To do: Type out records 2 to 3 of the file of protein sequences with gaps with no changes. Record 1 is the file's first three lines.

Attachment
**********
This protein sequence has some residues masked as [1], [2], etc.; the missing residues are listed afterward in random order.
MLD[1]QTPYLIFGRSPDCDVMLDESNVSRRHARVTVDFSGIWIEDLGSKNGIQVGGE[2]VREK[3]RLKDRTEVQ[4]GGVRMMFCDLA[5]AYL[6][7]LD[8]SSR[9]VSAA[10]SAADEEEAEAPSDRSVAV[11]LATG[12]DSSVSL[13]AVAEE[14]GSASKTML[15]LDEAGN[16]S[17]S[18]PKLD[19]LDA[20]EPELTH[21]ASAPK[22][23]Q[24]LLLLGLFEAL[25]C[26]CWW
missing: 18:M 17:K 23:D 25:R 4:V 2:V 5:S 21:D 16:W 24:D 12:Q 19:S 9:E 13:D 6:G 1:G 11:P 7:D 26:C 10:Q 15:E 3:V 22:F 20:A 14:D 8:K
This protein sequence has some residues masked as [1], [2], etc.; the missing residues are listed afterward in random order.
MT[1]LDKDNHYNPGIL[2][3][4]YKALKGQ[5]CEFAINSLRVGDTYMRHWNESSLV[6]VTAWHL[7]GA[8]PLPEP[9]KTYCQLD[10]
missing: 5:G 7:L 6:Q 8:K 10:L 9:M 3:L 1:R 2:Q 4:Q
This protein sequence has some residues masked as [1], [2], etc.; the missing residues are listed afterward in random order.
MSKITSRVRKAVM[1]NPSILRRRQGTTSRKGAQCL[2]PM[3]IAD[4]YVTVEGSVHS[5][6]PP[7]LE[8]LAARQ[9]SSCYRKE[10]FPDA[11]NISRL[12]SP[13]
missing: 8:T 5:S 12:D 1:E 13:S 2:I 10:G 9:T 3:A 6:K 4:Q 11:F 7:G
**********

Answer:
This protein sequence has some residues masked as [1], [2], etc.; the missing residues are listed afterward in random order.
MT[1]LDKDNHYNPGIL[2][3][4]YKALKGQ[5]CEFAINSLRVGDTYMRHWNESSLV[6]VTAWHL[7]GA[8]PLPEP[9]KTYCQLD[10]
missing: 5:G 7:L 6:Q 8:K 10:L 9:M 3:L 1:R 2:Q 4:Q
This protein sequence has some residues masked as [1], [2], etc.; the missing residues are listed afterward in random order.
MSKITSRVRKAVM[1]NPSILRRRQGTTSRKGAQCL[2]PM[3]IAD[4]YVTVEGSVHS[5][6]PP[7]LE[8]LAARQ[9]SSCYRKE[10]FPDA[11]NISRL[12]SP[13]
missing: 8:T 5:S 12:D 1:E 13:S 2:I 10:G 9:T 3:A 6:K 4:Q 11:F 7:G